Skinjobs (Adam Latham und Richard Wilson) 

Since 2009, artists Adam Latham and Rich Wilson have been performing as Skinjobs in galleries in London and around Europe, accompanied by a supporting cast of artists and musicians. Skinjobs’ performances are by turns droll and plaintive, and strike a note of blithe ineptitude through their mimed songs, hastily-scrawled masks, and improvised props. Their freewheeling routines, which are recorded to form video works, resemble the Theatre of the Absurd, street busking, folk recitals, and the Italian Commedia dell’Arte. They also compress an eclectic range of cultural and historical allusions, from Rogers and Hammerstein to the Elephant Man. The duo’s latest work in progress, a stage musical titled A Short Play in Black & White, combines elements of the hit musical South Pacific (1949) with the anthropological observations of David Attenborough in his study of Papua New Guinea, Quest in Paradise (1960).

Concomitant with Skinjobs’ knowing artifice is a desire to court failure. Failure is played out in the form of irrational proposals such as Gutbusters Cafe, a two-day performancecum-shop in Dalston accompanied by a pop-up ‘Department Store’ selling items from their online shop. The cafe was open to members of the public, with Latham and Wilson serving a variety of nonsensical dishes whose ingredients combined real food with inedible objects. Amidst normal cafe fare, the menu listed such dishes as “Spinach & Computer Pie”, or segued from normal sounding suggestions (“Bacon Roll”) to bizarre ones (“Cheese on Book”).

The 2011 Elephant Man Tour is a telling instance of Skinjobs’ oscillation between seriousness and spoof. What was originally conceived of as a mock guided tour of London Streets became a bona fide commercial undertaking in which Latham and Wilson guided paying visitors in the footsteps of Joseph Merrick’. During a journey around the Royal London Hospital and Whitechapel Road, the group encountered a performer in an Elephant Man Costume lurking in an alleyway. The event culminated in a karaoke rendition of Frank Sinatra’s That’s Life, its tone slipping ever closer towards the farcical yet stopping just short of bathos.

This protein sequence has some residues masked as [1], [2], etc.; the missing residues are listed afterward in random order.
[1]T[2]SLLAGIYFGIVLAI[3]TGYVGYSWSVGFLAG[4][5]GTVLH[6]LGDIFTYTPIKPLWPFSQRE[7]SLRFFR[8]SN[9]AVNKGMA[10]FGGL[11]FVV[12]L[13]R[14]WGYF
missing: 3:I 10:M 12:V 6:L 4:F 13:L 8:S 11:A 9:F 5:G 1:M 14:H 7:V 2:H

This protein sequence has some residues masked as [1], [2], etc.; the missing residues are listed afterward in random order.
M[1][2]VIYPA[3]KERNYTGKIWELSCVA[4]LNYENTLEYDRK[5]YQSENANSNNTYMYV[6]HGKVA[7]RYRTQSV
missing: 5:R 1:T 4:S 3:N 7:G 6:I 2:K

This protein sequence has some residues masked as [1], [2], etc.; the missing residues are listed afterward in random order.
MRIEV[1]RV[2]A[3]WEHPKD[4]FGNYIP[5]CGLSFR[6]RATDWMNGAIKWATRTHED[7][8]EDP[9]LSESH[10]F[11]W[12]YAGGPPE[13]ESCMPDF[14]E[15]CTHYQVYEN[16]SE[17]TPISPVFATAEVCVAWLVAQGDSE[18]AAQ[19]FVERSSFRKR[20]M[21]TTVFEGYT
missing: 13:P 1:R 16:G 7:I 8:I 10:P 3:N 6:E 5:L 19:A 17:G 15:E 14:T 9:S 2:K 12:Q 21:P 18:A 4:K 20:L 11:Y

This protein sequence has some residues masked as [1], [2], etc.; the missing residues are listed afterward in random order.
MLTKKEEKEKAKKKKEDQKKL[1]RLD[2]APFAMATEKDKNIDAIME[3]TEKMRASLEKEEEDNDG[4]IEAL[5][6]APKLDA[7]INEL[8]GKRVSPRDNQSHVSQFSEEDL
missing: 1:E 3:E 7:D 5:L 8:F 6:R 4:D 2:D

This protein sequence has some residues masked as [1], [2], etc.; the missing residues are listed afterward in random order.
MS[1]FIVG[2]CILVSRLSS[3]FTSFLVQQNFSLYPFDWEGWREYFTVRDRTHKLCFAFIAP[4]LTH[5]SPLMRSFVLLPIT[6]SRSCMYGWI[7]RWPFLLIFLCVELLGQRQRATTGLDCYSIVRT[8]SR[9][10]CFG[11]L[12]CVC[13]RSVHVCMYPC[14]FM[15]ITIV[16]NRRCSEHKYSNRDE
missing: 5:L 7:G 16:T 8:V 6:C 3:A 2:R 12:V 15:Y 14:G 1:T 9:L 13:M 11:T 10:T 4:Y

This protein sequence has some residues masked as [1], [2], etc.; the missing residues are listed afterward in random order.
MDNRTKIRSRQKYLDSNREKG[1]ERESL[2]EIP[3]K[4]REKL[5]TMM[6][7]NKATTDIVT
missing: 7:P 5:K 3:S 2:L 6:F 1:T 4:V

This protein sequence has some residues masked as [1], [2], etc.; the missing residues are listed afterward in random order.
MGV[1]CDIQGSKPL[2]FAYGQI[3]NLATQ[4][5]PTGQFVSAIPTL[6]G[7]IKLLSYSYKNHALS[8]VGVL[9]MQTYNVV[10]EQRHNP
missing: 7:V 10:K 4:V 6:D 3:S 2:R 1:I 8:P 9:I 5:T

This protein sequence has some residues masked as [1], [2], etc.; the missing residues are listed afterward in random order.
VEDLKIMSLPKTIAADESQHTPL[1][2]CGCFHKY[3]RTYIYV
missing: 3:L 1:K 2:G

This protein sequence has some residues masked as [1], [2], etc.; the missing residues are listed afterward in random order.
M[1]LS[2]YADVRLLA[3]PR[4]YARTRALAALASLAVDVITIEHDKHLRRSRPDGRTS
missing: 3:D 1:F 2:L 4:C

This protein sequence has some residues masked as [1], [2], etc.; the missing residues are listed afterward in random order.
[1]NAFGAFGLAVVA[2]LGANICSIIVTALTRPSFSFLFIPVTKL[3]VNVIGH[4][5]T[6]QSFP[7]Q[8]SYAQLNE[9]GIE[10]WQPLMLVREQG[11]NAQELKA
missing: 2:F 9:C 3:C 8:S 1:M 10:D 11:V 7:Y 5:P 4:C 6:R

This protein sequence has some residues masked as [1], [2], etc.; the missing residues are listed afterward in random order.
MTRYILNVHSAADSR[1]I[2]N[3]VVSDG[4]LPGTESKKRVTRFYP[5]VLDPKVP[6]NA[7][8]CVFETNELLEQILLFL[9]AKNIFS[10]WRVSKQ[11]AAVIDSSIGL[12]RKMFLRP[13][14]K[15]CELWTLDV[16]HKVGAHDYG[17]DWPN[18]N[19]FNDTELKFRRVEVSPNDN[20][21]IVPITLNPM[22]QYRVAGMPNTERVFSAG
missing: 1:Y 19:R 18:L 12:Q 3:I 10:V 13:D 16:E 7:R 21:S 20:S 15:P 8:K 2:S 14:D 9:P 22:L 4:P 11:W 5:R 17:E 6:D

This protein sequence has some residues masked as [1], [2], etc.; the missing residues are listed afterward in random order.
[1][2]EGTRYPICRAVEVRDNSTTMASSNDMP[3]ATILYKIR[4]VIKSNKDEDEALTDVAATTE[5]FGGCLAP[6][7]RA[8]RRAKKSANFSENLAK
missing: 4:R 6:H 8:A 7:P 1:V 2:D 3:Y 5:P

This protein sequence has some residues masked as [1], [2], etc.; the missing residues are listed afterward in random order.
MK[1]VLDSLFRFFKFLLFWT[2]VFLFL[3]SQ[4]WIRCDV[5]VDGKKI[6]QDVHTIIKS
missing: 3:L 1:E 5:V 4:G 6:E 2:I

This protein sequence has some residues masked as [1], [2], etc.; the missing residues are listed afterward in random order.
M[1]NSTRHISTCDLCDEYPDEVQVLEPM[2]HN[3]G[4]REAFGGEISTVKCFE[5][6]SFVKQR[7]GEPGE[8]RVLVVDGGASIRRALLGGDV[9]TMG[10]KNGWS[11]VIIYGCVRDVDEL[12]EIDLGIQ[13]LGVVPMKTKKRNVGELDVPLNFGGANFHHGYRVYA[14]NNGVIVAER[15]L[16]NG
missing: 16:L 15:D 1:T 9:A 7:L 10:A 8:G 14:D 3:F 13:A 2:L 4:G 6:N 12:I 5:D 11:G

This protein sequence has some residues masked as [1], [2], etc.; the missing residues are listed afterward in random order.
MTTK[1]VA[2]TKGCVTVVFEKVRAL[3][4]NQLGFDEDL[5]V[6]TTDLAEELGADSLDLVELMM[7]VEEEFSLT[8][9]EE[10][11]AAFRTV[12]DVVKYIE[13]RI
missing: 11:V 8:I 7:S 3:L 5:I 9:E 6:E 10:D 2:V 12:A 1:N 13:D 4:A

Various layers of pretence surrounded the storyline and staging of the recent performance How Dee Doo, an extract from Latham and Wilson’s unfinished musical A Short Play in Black & White. It presented the character General Wearpaws, a US marine posted to a remote island, sitting at his desk in a red-tinted room morosely contemplating a photograph of a young woman. The stylised staging of How Dee Doo, with its conscious traces of the absurdist theatre of Eugène Ionesco, adds a further patina of artifice to the performance with Latham and Wilson stooped behind the desk, poking their fingers through the puppets’ masks to suggest fleshy lips. Skinjobs’ incorporation of such an eclectic range of art-historical, literary, and popular references has aspects in common with the agglomerative practices of contemporary artists including Spartacus Chetwynd and Goshka Macuga. But in contrast to both of these, Skinjobs shy away from direct identification with a given subject in favour of elusive polyphony.

Paraphrased from James Cahill’s text on Skinjobs 
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